IOM COVID-19: Impact On Points Of Entry – Bi-Weekly Analysis, 9 September 2020

Executive summary
The current COVID-19 pandemic has affected global mobility both in terms of international mobility restrictions and restrictive measures on internal movement. To better understand how COVID-19 affects global mobility, IOM has developed a global mobility database to gather, map and track data on these restrictive measures impacting movement. This report provides a global perspective of the COVID-19-related measures and restrictions imposed by countries, territories and areas impacting cross-border movements, as well as the resulting effects on stranded migrants and other population categories. The information in this report relies on a compilation of inputs from multiple sources, including from IOM staff in the field, DTM reports on flow monitoring and mobility tracking.
Data has been collected between 13 March and 28 August 2020. Information for 22 per cent of the PoEs has been updated in August, with 14 per cent of the PoEs updated in July, while 21 per cent of the data was last updated during the month of June. The remaining data was last updated before June (17% in May, 12% in April and 11% in March).
Points of Entry (PoEs):
• 3,861 PoEs were assessed in 173 C/T/As, including 958 Airports, 2,306 Land Border Crossing Points and 597 Blue Border Crossing Points.
• Overall, 24 per cent of the assessed PoE were fully closed (-4 p.p. compared to the previous report), 35 per cent partially operational (+2 p.p. compared to the previous report) and 34 per cent fully operational (+1 p.p.), however the operational status of PoEs varied across IOM Regions and PoE types:
o The IOM Region with the highest share of fully closed PoEs was South America (64%, no relative change compared to two weeks ago), followed by Southern Africa (48%, no relative change) and the Middle East and North Africa (42%, a 1 p.p. decrease compared to two weeks ago);
o The European Economic Area remained the IOM Region with the highest percentage of fully operational PoEs (78%, i.e. no relative change compared to the previous report), followed by South-Eastern Europe, Eastern Europe and Central Asia (43%, i.e. a 2 p.p. increase on a fortnightly basis);
o 27 per cent of the assessed land border crossing points globally were fully closed, while this percentage was respectively 21 and 17 for blue border crossing points and airports, with a significant decrease for land border crossing points and less pronounced decreases for airports and blue border crossing points (- 7 p.p. for land border crossing points and – 1 p.p. for airports and blue border crossing points on a fortnightly basis);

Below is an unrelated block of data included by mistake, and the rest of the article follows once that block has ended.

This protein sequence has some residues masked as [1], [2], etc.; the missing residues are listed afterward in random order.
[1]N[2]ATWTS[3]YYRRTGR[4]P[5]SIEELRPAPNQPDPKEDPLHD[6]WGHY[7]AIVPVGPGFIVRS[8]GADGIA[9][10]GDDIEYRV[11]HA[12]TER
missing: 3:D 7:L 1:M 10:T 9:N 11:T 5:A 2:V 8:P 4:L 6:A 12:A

o The share of fully operational PoEs increased for all PoE types: airports (53%, i.e. a 1 p.p. increase compared to the previous report), blue border crossing points (30%, i.e. a 2 p.p. increase on a fortnightly basis) and land border crossings points (28%, i.e. a 2 p.p. increase compared to two weeks ago).
• Mobility restrictions on arriving to or departing from the assessed PoEs remained the most adopted restrictive measures in all the types of PoE (around 60% of the assessed PoEs), followed by medical requirements (more than 30% in all PoE types with a peak of 45% for blue border crossing points).
• The expected duration of the restrictive measures adopted in the assessed PoEs was unknown for 48 per cent of the assessed PoEs, with 14 days to one month being the expected duration of the restrictive measures in 26 per cent of the cases.
• Regular travelers and nationals were the most affected population categories across all PoE types.
• Airports were the PoE type where public health measures, such as health screening through non-contact thermometers, the provision of information about COVID-19 on site or the presence of a handwashing station, were most commonly adopted by the managing authorities. Aligned with this result, airports were also the PoE type with the highest number of available tools in the event of a suspected COVID-19 case transiting through the PoE. These available tools included standard operating procedures for the detection and management of ill travelers, referral systems and availability of an isolation space for suspected COVID-19 cases.

Source: International Organization for Migration